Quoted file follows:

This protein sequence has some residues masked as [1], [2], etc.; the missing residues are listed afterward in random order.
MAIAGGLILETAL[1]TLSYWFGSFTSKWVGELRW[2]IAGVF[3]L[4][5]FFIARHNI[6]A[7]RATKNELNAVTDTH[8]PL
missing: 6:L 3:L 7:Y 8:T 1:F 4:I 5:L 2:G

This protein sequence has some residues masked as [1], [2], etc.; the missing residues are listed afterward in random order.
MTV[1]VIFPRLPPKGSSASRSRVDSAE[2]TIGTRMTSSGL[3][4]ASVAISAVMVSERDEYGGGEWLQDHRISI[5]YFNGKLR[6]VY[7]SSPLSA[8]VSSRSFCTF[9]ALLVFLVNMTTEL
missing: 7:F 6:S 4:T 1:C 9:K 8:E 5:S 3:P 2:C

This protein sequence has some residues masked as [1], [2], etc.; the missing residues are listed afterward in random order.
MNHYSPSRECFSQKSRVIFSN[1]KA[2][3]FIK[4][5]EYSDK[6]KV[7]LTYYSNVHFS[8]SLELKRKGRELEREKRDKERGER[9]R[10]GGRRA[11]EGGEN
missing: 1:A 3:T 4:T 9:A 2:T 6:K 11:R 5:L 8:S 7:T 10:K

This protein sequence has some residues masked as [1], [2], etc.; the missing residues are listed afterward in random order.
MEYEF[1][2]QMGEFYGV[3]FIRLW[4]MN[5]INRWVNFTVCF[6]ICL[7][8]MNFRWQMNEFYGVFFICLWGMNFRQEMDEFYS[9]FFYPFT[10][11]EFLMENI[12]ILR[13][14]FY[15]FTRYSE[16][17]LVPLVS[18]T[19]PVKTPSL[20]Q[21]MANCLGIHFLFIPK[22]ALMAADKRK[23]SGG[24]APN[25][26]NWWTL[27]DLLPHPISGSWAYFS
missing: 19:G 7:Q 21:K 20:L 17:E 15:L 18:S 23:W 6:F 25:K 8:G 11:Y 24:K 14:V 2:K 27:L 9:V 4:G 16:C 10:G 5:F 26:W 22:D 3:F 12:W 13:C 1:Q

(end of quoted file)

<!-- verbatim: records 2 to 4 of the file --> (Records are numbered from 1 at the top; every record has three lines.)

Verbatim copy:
This protein sequence has some residues masked as [1], [2], etc.; the missing residues are listed afterward in random order.
MTV[1]VIFPRLPPKGSSASRSRVDSAE[2]TIGTRMTSSGL[3][4]ASVAISAVMVSERDEYGGGEWLQDHRISI[5]YFNGKLR[6]VY[7]SSPLSA[8]VSSRSFCTF[9]ALLVFLVNMTTEL
missing: 7:F 6:S 4:T 1:C 9:K 8:E 5:S 3:P 2:C

This protein sequence has some residues masked as [1], [2], etc.; the missing residues are listed afterward in random order.
MNHYSPSRECFSQKSRVIFSN[1]KA[2][3]FIK[4][5]EYSDK[6]KV[7]LTYYSNVHFS[8]SLELKRKGRELEREKRDKERGER[9]R[10]GGRRA[11]EGGEN
missing: 1:A 3:T 4:T 9:A 2:T 6:K 11:R 5:L 8:S 7:T 10:K

This protein sequence has some residues masked as [1], [2], etc.; the missing residues are listed afterward in random order.
MEYEF[1][2]QMGEFYGV[3]FIRLW[4]MN[5]INRWVNFTVCF[6]ICL[7][8]MNFRWQMNEFYGVFFICLWGMNFRQEMDEFYS[9]FFYPFT[10][11]EFLMENI[12]ILR[13][14]FY[15]FTRYSE[16][17]LVPLVS[18]T[19]PVKTPSL[20]Q[21]MANCLGIHFLFIPK[22]ALMAADKRK[23]SGG[24]APN[25][26]NWWTL[27]DLLPHPISGSWAYFS
missing: 19:G 7:Q 21:K 20:L 17:E 15:L 18:S 23:W 6:F 25:K 8:G 11:Y 24:K 14:V 2:K 27:L 9:V 4:G 16:C 10:G 5:F 26:W 22:D 3:F 12:W 13:C 1:Q